I want to sit in the middle of this damn cell and holler at all this wretched injustice. I finally fall into sleep induced by a few pills. At dawn I am jolted out of sleep to the yelling of the guards. It is time to march to the open-air area that packs  400 inmates  for the head-count.

Today is the birthday of Maryam Mohed who is known as Arash. As one of her friends, I must do something for her so she can have a nice day. Even though buried behind any smile or laughter there is deep misery, we try at least to give each other some solace when we can.

Arash is a young girl who came into this world alone and out of luck. She had nothing and nobody who cared about her. She cut her hair short out of desperation to do any work just to survive. She was used by a swindler, was arrested with his drugs and was sentenced to life in prison. Nobody ever visits her and nobody ever calls her. She doesn’t even have any memories from a time when she was not in this hellhole.

When I saw Arash outside I hugged her and said, “happy brother bro.” She was so happy and said, “will you throw me a birthday celebration?” I promised her a good birthday and with some friends in our group we went to the prison store and with the small amount we had in our cards we were able to buy some snacks and jam and cream, put them together and created what we called a cake. We put our creation in the prison’s only refrigerator, which resembles a worn out dresser. Then we all went and put gifts together and we each gave Arash the best item we had.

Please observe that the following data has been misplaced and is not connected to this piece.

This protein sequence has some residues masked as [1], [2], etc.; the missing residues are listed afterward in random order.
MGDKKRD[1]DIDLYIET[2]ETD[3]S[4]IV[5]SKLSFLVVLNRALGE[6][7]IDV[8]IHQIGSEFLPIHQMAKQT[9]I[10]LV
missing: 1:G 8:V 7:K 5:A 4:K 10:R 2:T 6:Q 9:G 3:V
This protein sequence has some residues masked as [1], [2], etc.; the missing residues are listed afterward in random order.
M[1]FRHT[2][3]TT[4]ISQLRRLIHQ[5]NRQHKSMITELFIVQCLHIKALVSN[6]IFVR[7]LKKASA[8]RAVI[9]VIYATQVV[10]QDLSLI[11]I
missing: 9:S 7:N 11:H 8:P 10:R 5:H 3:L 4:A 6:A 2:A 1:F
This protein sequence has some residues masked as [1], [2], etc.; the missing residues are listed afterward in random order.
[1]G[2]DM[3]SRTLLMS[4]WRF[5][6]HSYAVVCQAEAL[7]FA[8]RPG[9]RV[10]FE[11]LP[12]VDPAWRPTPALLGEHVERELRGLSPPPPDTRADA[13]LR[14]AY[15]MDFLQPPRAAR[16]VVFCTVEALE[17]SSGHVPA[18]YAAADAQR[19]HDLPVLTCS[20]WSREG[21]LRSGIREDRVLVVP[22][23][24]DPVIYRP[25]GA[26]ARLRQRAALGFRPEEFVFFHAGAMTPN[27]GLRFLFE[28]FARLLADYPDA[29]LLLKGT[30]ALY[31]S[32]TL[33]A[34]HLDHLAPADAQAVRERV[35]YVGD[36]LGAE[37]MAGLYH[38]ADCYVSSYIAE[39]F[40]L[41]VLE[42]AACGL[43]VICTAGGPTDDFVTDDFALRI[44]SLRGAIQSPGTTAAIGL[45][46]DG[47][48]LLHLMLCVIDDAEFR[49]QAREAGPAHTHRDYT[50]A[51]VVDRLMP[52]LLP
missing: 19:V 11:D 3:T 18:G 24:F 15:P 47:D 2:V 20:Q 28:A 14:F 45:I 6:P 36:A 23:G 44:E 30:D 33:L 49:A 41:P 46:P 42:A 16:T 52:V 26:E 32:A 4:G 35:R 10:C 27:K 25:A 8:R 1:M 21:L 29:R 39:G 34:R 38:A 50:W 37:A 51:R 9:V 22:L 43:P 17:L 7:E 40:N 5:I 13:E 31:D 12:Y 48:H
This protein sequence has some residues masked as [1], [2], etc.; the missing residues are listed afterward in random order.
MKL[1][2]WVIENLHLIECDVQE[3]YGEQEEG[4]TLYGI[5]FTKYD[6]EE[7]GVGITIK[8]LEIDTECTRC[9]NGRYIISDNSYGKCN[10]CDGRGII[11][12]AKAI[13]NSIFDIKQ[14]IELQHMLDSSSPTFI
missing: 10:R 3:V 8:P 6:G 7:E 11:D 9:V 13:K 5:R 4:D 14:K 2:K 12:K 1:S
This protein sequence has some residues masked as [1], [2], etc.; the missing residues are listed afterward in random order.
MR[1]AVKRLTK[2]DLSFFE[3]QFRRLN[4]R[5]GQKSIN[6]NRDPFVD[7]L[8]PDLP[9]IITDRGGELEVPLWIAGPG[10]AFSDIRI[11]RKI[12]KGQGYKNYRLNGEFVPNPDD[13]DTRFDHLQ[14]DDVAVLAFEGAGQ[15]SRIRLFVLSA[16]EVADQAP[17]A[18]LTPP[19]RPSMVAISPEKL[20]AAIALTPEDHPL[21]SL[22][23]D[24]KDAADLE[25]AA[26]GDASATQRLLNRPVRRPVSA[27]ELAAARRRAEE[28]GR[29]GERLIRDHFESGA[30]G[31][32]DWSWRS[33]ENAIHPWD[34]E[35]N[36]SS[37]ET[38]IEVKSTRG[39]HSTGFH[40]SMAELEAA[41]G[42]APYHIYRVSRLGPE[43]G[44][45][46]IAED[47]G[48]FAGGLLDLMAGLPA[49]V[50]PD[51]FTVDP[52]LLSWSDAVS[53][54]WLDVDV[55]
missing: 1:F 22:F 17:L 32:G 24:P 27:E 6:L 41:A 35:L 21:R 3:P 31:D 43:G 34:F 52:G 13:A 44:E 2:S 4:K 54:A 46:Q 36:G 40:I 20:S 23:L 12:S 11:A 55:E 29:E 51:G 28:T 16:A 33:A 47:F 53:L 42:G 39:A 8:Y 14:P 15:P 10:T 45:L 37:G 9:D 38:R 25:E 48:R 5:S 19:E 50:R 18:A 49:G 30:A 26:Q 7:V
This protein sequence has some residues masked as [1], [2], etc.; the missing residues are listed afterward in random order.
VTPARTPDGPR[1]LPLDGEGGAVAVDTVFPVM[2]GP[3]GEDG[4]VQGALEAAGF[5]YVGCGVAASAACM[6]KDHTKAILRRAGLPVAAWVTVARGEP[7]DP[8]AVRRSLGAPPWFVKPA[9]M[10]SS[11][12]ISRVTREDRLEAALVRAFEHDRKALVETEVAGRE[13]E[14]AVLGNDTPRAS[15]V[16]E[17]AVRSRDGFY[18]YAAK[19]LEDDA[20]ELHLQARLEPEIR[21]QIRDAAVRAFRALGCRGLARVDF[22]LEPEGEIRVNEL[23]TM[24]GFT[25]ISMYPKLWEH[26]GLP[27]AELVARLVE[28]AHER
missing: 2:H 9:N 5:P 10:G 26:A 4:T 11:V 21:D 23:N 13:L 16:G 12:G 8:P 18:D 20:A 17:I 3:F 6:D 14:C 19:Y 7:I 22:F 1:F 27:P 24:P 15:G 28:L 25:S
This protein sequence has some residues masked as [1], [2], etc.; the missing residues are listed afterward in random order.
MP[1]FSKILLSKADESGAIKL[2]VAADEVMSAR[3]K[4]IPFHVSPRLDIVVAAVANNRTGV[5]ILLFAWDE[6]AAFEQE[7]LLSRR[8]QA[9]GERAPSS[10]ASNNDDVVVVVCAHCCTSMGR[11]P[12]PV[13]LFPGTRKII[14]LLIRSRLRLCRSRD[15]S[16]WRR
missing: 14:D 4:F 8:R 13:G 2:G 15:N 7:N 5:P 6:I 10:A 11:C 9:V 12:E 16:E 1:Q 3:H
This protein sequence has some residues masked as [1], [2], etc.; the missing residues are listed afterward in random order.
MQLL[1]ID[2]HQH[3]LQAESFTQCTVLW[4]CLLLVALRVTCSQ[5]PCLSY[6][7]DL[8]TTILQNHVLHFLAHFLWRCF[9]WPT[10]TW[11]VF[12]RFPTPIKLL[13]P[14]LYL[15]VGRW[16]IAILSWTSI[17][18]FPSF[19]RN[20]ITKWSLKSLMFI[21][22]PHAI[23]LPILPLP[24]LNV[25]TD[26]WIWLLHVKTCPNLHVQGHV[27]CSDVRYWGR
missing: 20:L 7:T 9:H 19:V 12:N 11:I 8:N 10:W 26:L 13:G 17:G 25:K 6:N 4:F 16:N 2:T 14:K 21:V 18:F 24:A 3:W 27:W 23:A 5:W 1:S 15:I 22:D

That night Kajal sang Kurdish songs, some sang Farsi songs, and others rapped. We all loved the rap. At the end of the night we sat in a circle and we all made wishes. We told Arash to go first and she wished for a day when she could bathe with warm water, in a clean shower, with nice running water that was unpolluted, that did not leave the taste of salt in her mouth, without someone constantly yelling “hurry up, get out, it is my turn.”

The water at Gharchak prison is dirty and salty. The prison doctors even tell us not to use the water for brushing our teeth. Each ward gets a small ration of unsalted water and it gets shut off fast. Worms and chicken feathers are seen in the water. The Women’s City Council has promised to put a pipe for clean water in the new ward that Mr. Ghalibaf is building but the inmates don’t have much hope for that to happen.